Next step is to evaluate the best strategy for a player after he finds out which number he has. One might expect this strategy to depend on the probability of each number being chosen, as well as whether other players agree to play.

First, calculate the expected value for each player assuming everyone always agrees to play after receiving their numbers. It was given that the numbers were chosen randomly, but not the details, so this result will be given in terms of an arbitrary probability distribution. Let pN be the probability that the lower of the two numbers is N, with p0=0. The probability of a given player receiving number N is = pN+pN-1 which is the sum of probability of him having the lower number (pN) and probability of him having the higher number (pN-1). Given that he has number N, probability of him winning $(N+1) is pN/(pN+pN-1), and probability of losing $N is pN-1/(pN+pN-1). Therefore, given that a person has number N, his expectation is ((N+1)*pN-N*pN-1)/(pN+pN-1).

Assuming everyone always agrees to play after receiving their numbers, is it possible for the expectation of everyone with a value of N greater than some value M to have a positive or break even expectation? For this to be, pN[ge]pN-1*N/(N+1) for all N>M. This would mean that for any k>0, pN+k[ge]pN*(N+1)/(N+1+k). Adding up the pN+k for k=1 to infinity gives a divergent series (tail end of the harmonic series). If pN>0 the sum of these probabilities is greater than 1. This is not possible.

Now take into account that your opponent may not agree to play. If there is no way you can ever win, there is nothing to be gained by agreeing to play after seeing your number. You can never win if you have N-1 and you know somebody with N would never play. If somebody with N wouldn't play, a reasonable player with N-1 would not play, so somebody with N-2 should not play. And so on down through all values below N (except for N=1 who cannot lose, but cannot ever expect to win either).

Therefore, if somebody is given the number N (i.e. pN>0), he should only consider playing if everyone with a number >N agrees to play. Assuming everyone uses the best strategy, for some number >N somebody would not agree to play. This is because if everyone did agree to play, as shown above, this would imply an impossible probability distribution or somebody with negative expectation agreeing to play (contradicting assumption that everyone uses the best strategy). Therefore somebody given number N has nothing to gain by agreeing to play.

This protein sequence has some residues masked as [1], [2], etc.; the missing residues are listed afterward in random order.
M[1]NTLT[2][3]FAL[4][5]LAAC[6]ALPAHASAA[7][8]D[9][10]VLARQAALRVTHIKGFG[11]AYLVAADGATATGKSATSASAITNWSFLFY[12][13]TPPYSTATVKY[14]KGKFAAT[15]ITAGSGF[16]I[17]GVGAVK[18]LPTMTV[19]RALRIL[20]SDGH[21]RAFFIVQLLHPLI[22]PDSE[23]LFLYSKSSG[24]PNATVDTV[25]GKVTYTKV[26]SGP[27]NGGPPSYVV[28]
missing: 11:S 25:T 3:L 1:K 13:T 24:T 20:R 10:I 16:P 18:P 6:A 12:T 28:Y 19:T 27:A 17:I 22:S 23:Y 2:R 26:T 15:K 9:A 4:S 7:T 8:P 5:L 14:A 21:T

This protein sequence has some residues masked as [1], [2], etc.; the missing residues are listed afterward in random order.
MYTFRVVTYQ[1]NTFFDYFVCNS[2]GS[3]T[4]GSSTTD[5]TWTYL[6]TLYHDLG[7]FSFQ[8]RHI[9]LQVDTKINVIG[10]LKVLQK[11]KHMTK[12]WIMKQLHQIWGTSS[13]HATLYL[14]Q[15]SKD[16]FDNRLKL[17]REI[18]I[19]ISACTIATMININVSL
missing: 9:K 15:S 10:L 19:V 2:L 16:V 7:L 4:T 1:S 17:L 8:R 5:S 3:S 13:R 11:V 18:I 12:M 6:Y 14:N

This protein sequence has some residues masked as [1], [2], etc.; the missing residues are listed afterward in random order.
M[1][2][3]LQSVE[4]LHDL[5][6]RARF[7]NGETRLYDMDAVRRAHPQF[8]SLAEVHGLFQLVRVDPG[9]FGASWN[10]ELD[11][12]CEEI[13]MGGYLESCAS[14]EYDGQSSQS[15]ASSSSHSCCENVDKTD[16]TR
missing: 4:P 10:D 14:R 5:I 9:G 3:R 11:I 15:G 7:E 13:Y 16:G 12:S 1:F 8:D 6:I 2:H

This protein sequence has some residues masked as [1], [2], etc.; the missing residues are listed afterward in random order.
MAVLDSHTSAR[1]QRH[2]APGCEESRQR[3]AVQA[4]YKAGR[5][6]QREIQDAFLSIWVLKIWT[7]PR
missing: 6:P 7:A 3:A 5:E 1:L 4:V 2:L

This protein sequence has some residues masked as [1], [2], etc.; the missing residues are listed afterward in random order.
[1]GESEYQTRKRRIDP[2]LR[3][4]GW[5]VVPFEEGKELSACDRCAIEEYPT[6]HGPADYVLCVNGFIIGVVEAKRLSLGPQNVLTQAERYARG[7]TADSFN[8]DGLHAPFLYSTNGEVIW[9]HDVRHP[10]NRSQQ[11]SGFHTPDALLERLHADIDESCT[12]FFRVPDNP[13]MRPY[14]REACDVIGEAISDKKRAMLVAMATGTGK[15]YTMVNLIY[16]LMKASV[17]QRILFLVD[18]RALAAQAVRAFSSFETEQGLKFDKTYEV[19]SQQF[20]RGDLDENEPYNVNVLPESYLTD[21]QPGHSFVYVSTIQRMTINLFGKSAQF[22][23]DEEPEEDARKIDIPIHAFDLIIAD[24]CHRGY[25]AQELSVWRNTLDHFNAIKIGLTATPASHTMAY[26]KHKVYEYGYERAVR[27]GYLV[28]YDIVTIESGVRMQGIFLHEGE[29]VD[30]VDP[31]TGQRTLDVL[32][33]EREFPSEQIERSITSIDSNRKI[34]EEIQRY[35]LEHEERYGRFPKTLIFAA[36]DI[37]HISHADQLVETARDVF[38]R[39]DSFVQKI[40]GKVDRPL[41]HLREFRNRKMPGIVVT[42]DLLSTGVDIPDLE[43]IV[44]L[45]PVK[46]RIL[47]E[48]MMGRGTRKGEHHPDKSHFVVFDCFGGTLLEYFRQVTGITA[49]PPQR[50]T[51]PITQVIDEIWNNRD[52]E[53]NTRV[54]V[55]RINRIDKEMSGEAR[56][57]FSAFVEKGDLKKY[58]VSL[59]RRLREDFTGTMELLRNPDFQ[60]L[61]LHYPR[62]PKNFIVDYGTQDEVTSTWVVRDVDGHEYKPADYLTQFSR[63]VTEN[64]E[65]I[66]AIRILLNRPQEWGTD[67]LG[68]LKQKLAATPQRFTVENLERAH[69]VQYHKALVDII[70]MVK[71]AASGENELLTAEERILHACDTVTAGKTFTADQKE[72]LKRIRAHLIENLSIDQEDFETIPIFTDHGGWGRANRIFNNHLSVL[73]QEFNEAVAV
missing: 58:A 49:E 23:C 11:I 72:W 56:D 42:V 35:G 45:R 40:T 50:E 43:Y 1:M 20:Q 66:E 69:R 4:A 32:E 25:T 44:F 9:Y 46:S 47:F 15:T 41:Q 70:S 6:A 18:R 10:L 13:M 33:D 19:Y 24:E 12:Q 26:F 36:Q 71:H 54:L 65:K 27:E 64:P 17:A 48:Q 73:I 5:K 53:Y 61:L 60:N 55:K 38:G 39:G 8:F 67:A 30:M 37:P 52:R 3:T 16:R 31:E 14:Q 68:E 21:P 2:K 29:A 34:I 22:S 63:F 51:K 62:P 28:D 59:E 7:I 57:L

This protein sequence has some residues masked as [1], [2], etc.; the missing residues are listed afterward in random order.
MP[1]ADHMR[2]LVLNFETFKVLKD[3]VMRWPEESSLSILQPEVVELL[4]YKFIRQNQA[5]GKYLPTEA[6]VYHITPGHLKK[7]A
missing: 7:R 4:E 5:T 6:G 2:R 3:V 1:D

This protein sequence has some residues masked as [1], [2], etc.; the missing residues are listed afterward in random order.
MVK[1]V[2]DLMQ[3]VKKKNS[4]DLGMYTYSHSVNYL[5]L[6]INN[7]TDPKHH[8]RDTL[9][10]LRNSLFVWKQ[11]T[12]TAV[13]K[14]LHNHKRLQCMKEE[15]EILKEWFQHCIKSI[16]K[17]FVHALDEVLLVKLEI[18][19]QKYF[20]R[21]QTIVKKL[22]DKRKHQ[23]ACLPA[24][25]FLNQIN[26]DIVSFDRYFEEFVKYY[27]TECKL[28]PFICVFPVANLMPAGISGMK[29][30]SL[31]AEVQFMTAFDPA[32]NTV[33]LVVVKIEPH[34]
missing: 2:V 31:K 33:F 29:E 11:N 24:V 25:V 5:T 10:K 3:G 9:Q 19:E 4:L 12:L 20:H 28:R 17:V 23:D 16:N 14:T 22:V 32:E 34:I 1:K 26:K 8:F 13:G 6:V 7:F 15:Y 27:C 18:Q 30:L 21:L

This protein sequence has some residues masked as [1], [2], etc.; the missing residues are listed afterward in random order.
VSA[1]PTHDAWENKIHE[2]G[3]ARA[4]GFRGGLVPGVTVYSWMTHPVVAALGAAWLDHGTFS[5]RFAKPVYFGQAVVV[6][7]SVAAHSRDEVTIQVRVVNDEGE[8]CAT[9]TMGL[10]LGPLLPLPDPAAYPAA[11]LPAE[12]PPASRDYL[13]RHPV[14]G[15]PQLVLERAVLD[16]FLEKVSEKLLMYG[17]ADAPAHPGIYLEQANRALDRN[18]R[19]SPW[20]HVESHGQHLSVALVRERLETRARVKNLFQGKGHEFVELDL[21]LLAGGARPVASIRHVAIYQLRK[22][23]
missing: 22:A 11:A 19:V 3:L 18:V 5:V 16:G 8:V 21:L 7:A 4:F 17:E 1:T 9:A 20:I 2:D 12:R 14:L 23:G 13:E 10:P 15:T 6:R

Executive Summary: If everyone uses the best strategy, it is never to anyone's advantage to play the game after seeing his number. This is independent of the probability distribution used to select the numbers.

Title: Re: Littlewood's Number game
Post by Icarus on Sep 5th, 2003, 9:15pm
That's the way to bypass the point of a puzzle! ;)

It sounds like an interesting analysis, but it's been too long for me, and you've neatly sidestepped the key issue behind this puzzle (which I'm sure you know what is, since you sidestepped it intentionally). I need to think on it for awhile.

Title: Re: Littlewood's Number game
Post by SWF on Sep 12th, 2003, 7:55pm
I don't know what issue you think has been sidestepped. I suppose you mean that the manner of selecting the values at random is not given. The neat thing about this problem, is that it turns out not to matter how it was chosen rather than be an underspecified question. I assumed that some working probability distribution was used to select the numbers, but assuming otherwise would contradict the question.

Sort of like the question, "A real number, x, is chosen at random.  What is the value of sin2(x)+cos2(x)?". Usually these 'hidden-method-of-picking-random-number' type questions, like Random Chord (http://www.ocf.berkeley.edu/~wwu/cgi-bin/yabb/YaBB.cgi?board=riddles_easy;action=display;num=1061612622) are underspecified or make no sense.

Title: Re: Littlewood's Number game
Post by Icarus on Sep 14th, 2003, 1:42pm
Sorry to take so long to get back. I've been busy lately, and finding time to go over the whole thing in my mind again, and apply your analysis to it has not been easy. (Not to mention that other problem that has bedeviled me these last few days!)

The point of this puzzle in my intention was once again the impossibility of picking a natural number with uniform probability. The naive approach to this puzzle is to say: "its equally likely that I have the low number as it is that I have the high number. But I get 1 more dollar for my number being low than I pay for it being high. So the odds are in my favor!" Of course this is ridiculous because the situation is symmetric, so it can't favor either player.

My idea on the solution was simply to point out that the flaw in this reasoning was the inability to pick numbers entirely at random, therefore the original assumption that the probability of having the lower number is equal to having the higher number was wrong.

SWF's analysis goes far beyond this, showing directly that no probability distribution can ever favor the player (which we knew indirectly from the symmetry). And also showing that it is never to the player's advantage to agree. (In the case of the player having "1", he has nothing to lose by agreeing, but since the other player will definitely refuse, he has nothing to gain either.)

So, far from sidestepping the "no uniform distribution" issue, SWF has demonstrated that no distribution will work. Well done!  8)

(Now I've got to stop being lazy and update my list! :()